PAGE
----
melon vine

art as behavior

Ellen Dissanayake

Art as behavior is a theory that recognizes art, or more accurately, the desire to make some things special, is a biologically endowed need. The impetus to mark as "special" an expression or artifact, even our bodies, is deep seated and widespread. Quite naturally we exaggerate, pattern, and otherwise alter our movements or voices or words to indicate that what we are doing is set apart from ordinary movement, intonation and speech. Not all things are made special and those that are chosen are usually made special for a reason. That reason throughout our unrecorded evolutionary history, and also for most of recorded human history, was different, more serious and emotionally involving, than the reason or reasons involved with making special in the modern, industrialized, Western or Western-influenced world. The desire to make special was primarily in the service of human concerns engaging our feelings in profound ways, addressing or suggesting intimate serious and vital concerns. It thrived for most of history as a communal activity. (p79)

The ideas of beauty and love death memory, suffering, power, fear, loss, desire, hope have been the subject matter of and occasion for the arts throughout human history. Contemporary theory looks at art as dependent on our current social context: art is trivialized, disguised, denied, ignored or banished. It would be a mistake to assume that the arts have always been dependent on those same human concerns. In contrast, the species-centric view of art proclaims as valid the humans intrinsic grasp of art, manifestation of art and the reinforcing of the importance of making art.

We, not surprisingly, tend to choose what makes us feel positive. What we choose is generally what has had survival value for human evolution, so that behaviors are adaptations that have helped us to survive. A corollary of this view is that what feels good is also usually a clue concerning what we need. Without any special encouragement, humans take great pleasure and find positive reinforcement in performing activities and seeking out environments that are biologically essential to our survival: eating, resting, being in familiar and secure surroundings; having sex, children, intimate friends; talking; engaging in activity that is perceived as useful and appropriate; and noticeably also engaging in song, dance, poetic language, drama with costumes and masks, music, self-adornment, and embellishing personal and public artifacts. All over the world people enjoy making music, singing, dancing, reciting or listening to poetry recite, telling or hearing tales told, performing or watching performances, making beautiful things, and so forth. These activities unite participants with one another, performers with their audience, the community as a whole. They facilitate a mood in which attention is focused, aroused, moved, manipulated, satisfied. Whether as ritual or entertainment, the arts enjoin people to participate, join the flow, get in the groove, feel good. In modern society where working to earn money in order to consume perpetually novel goods and experiences has become for many the purpose of life, these more ancient satisfactions are perhaps less evident than in premodern or traditional societies.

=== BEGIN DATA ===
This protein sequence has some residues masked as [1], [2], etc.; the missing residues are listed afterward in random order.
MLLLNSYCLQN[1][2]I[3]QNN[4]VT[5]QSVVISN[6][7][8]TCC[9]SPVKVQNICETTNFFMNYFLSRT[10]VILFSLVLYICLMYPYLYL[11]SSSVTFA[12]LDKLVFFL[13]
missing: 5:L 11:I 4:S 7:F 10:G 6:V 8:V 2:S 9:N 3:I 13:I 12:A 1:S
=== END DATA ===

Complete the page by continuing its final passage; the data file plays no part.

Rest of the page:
Dissanayake, Ellen (1992). Homoaestheticus, where art comes from and why, Maxwell Macmillan Canada, Inc.

standards for art

Bernard Leach